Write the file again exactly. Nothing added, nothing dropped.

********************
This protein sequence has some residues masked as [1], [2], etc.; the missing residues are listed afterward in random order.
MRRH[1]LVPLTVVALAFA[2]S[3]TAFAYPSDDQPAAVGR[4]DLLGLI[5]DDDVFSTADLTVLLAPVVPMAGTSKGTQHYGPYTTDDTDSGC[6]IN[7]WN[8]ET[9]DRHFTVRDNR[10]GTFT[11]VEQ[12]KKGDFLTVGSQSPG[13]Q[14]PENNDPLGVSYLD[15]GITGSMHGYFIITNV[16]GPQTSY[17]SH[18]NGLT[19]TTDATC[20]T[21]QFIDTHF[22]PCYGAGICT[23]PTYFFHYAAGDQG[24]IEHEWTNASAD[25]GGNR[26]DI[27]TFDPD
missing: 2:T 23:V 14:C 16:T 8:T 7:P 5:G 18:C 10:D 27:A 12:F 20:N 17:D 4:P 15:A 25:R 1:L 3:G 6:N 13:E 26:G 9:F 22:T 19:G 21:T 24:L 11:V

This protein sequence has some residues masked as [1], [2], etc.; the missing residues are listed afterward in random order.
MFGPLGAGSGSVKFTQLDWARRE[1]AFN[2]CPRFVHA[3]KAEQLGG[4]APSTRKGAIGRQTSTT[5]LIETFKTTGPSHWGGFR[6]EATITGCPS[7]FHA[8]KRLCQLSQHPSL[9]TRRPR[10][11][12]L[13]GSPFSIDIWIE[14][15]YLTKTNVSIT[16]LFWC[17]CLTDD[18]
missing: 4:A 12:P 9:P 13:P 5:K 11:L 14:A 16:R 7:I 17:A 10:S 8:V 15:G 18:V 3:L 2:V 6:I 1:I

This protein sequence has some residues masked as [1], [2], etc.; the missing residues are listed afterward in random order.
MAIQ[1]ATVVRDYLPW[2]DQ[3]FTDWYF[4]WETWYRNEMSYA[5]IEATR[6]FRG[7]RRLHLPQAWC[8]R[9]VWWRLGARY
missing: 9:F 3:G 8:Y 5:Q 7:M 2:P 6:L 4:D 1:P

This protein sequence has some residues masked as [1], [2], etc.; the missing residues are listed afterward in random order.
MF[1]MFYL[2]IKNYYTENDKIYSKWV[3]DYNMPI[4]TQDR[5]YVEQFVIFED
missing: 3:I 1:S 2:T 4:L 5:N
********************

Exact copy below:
This protein sequence has some residues masked as [1], [2], etc.; the missing residues are listed afterward in random order.
MRRH[1]LVPLTVVALAFA[2]S[3]TAFAYPSDDQPAAVGR[4]DLLGLI[5]DDDVFSTADLTVLLAPVVPMAGTSKGTQHYGPYTTDDTDSGC[6]IN[7]WN[8]ET[9]DRHFTVRDNR[10]GTFT[11]VEQ[12]KKGDFLTVGSQSPG[13]Q[14]PENNDPLGVSYLD[15]GITGSMHGYFIITNV[16]GPQTSY[17]SH[18]NGLT[19]TTDATC[20]T[21]QFIDTHF[22]PCYGAGICT[23]PTYFFHYAAGDQG[24]IEHEWTNASAD[25]GGNR[26]DI[27]TFDPD
missing: 2:T 23:V 14:C 16:T 8:T 7:P 5:G 18:C 10:D 27:A 12:F 20:N 17:D 4:P 15:A 25:R 1:L 3:G 6:N 13:E 26:G 9:F 22:T 19:G 21:T 24:L 11:V

This protein sequence has some residues masked as [1], [2], etc.; the missing residues are listed afterward in random order.
MFGPLGAGSGSVKFTQLDWARRE[1]AFN[2]CPRFVHA[3]KAEQLGG[4]APSTRKGAIGRQTSTT[5]LIETFKTTGPSHWGGFR[6]EATITGCPS[7]FHA[8]KRLCQLSQHPSL[9]TRRPR[10][11][12]L[13]GSPFSIDIWIE[14][15]YLTKTNVSIT[16]LFWC[17]CLTDD[18]
missing: 4:A 12:P 9:P 13:P 5:K 11:L 14:A 16:R 7:I 17:A 10:S 8:V 15:G 18:V 3:L 2:V 6:I 1:I

This protein sequence has some residues masked as [1], [2], etc.; the missing residues are listed afterward in random order.
MAIQ[1]ATVVRDYLPW[2]DQ[3]FTDWYF[4]WETWYRNEMSYA[5]IEATR[6]FRG[7]RRLHLPQAWC[8]R[9]VWWRLGARY
missing: 9:F 3:G 8:Y 5:Q 7:M 2:P 6:L 4:D 1:P

This protein sequence has some residues masked as [1], [2], etc.; the missing residues are listed afterward in random order.
MF[1]MFYL[2]IKNYYTENDKIYSKWV[3]DYNMPI[4]TQDR[5]YVEQFVIFED
missing: 3:I 1:S 2:T 4:L 5:N